Nestled between the snowcapped high-altitude mountains of the Great Himalayan Range and the Shamshabari Range in north Kashmir is the pristine Gurez Valley - probably the last remaining Shangri La since the Zanskar Valley in Ladakh was discovered a few decades ago. Spouting near Kaobal Gali, a pass that links the Gurez and Mashkoh Valleys, the Kishanganga River meanders purposefully through the narrow, 80-km long Gurez Valley and flows into Pakistan Occupied Kashmir at Kanzalwan.
Nestled between the snowcapped high-altitude mountains of the Great Himalayan Range and the Shamshabari Range in north Kashmir is the pristine Gurez Valley — probably the last remaining Shangri La since the Zanskar Valley in Ladakh was discovered a few decades ago.
Spouting near Kaobal Gali, a pass that links the Gurez and Mashkoh Valleys, the Kishanganga River meanders purposefully through the narrow, 80-km long Gurez Valley and flows into Pakistan Occupied Kashmir at Kanzalwan. Full of rainbow trout and other exotic fish, the Kishanganga is an angler’s delight. Foaming over the massive boulders in its path, gurgling under the ice floes on its frozen surface and snarling with a vengeance through the avalanches that dare to block its path, the Kishanganga adorns the valley like a beautiful string of pearls at the foot of the majestic mountains. Lapping gently here and roaring purposefully there, it dances gracefully through the terraced fields and glides softly by the quaint villages dotting its gentle gentle banks towards its confluence with the Jhelum near Muzzafarabad — like a blushing young maiden hurrying for a tryst with her lover.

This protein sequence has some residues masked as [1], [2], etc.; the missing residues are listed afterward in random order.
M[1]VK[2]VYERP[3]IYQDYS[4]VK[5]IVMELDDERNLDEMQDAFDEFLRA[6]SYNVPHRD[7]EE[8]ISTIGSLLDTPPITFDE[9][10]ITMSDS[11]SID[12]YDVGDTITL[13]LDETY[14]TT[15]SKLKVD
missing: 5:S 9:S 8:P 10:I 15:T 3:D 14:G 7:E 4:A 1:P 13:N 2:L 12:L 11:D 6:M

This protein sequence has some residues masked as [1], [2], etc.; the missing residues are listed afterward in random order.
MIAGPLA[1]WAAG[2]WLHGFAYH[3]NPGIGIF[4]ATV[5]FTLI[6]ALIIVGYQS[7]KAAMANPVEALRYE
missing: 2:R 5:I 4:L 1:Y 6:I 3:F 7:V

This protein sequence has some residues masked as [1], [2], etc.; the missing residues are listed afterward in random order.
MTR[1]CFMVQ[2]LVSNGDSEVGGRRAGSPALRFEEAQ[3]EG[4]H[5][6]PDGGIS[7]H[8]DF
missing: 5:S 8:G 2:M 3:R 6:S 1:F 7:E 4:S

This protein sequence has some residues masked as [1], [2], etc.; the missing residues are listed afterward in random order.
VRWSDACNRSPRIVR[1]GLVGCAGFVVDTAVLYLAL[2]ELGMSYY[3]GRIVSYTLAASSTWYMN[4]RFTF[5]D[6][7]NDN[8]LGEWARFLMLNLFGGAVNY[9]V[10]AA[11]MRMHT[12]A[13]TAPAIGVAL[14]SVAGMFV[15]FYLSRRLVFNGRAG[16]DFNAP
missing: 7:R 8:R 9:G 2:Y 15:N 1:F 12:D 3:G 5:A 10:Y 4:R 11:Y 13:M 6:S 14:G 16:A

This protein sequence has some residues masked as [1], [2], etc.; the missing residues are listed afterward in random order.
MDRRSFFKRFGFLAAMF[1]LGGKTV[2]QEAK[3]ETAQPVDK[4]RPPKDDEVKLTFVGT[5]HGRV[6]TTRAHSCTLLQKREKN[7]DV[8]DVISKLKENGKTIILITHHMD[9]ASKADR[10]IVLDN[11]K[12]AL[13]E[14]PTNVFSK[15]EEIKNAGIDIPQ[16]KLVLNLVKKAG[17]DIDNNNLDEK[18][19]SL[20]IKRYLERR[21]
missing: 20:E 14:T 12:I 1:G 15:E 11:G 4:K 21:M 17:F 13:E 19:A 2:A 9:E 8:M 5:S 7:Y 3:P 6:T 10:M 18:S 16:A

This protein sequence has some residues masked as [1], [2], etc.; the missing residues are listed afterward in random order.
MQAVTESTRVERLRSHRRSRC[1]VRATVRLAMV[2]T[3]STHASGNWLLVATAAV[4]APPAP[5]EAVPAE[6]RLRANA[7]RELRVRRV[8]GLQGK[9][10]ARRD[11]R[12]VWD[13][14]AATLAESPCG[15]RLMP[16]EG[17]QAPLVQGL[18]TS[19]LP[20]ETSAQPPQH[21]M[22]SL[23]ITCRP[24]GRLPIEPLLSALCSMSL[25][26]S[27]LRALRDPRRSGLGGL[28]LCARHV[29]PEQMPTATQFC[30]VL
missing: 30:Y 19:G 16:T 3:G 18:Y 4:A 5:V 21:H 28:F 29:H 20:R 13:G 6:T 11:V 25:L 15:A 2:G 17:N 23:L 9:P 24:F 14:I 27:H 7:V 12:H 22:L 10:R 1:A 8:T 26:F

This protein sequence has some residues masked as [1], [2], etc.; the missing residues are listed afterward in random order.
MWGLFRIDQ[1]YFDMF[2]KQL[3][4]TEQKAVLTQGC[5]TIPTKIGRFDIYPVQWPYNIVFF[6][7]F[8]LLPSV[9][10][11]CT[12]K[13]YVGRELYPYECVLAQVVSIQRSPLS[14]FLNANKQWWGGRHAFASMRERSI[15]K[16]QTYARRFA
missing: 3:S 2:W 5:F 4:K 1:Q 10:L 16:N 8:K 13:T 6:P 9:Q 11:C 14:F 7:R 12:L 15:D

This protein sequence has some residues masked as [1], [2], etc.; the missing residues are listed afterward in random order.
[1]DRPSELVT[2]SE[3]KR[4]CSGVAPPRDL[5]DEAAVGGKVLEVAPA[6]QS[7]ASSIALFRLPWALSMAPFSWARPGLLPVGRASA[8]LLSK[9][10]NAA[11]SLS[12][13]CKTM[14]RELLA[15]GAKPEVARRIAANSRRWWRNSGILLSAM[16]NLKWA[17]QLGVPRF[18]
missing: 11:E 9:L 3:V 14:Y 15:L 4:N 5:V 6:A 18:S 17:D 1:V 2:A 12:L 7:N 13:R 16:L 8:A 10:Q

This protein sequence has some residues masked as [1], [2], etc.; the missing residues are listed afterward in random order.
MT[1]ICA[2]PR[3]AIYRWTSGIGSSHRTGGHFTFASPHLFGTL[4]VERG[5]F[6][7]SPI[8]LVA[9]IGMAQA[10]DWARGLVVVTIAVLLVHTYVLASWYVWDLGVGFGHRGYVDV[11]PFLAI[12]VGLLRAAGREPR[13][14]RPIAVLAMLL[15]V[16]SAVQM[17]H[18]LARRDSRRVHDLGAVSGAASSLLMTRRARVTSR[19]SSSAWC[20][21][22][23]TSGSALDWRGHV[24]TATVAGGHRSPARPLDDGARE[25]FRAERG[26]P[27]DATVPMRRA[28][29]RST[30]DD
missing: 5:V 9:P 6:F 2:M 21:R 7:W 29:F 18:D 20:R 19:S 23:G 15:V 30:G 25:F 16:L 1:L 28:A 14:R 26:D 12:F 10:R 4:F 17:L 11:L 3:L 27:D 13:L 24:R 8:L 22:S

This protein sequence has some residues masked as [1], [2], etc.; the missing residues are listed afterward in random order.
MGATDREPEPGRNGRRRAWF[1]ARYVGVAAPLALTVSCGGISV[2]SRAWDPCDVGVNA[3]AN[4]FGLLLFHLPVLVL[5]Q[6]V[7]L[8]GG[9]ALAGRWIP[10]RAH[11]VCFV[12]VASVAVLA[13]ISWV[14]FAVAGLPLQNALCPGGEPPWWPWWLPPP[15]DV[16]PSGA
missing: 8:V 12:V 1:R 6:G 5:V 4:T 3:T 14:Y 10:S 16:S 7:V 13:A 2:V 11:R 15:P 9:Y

High up and away from the evil gaze of man, the elusive snow leopard and the nimble-footed ibex share their habitat in the virgin snows and the pine-scented forests with bears, musk deer, foxes, wolves and other Himalayan wildlife. The hardy Gurezis, one of the tribes of the erstwhile Dardistan, mostly live off the land. Their major source of employment is the Indian army deployed on the Line of Control on the high mountains north of the Kishanganga. They work as porters for the army and provide their ponies for ferrying loads to the army posts along treacherous trails in some of the toughest terrain in the world, Razdhan Pass, on the road from Kashmir, remains closed for six months during the winter. It snows heavily on the mountaintops and some of the army pasts accumulate 15 to 20 feet of standing snow. Even in the Gurez-Tilel Valley, the total snowfall ranges between 30 and 40 feet during the winter.
So, like the army, the Gurezis too habe to stock up for the winter months. As their needs are simple and the funds available to them limited, they make do with frugal supplies. The inclement weather forces people to remain mainly indoors. Once in a while the sun breaks through the menacing clouds and the warmth of the sunshine lights up the soul.
In marked contrast with the bleak winters, the summer season presents an exhilarating experience. A mellow breeze whistles endearingly through the tall pines and a myriad flowers sprout magically to cover every bare patch with joyous colours and a heady fragrance. Soon after the snow melts, lush green grass emerges to cover the sprawling meadows and the Bakarwals trudge back up the mountains from Rajauri, Punch and the foothills of Jammu to set up their Deras on the upper reaches. Through the day they shepherd their flocks from one green patch to another — cajoling, chasing, goading their sheep. The docile flocks huddle together — bleating loudly, bells tinkling. At night their campfires burn bright and their songs fill the sickly sweet summer air with haunting melodies. Indeed, a paradise here on earth — if ever there was one.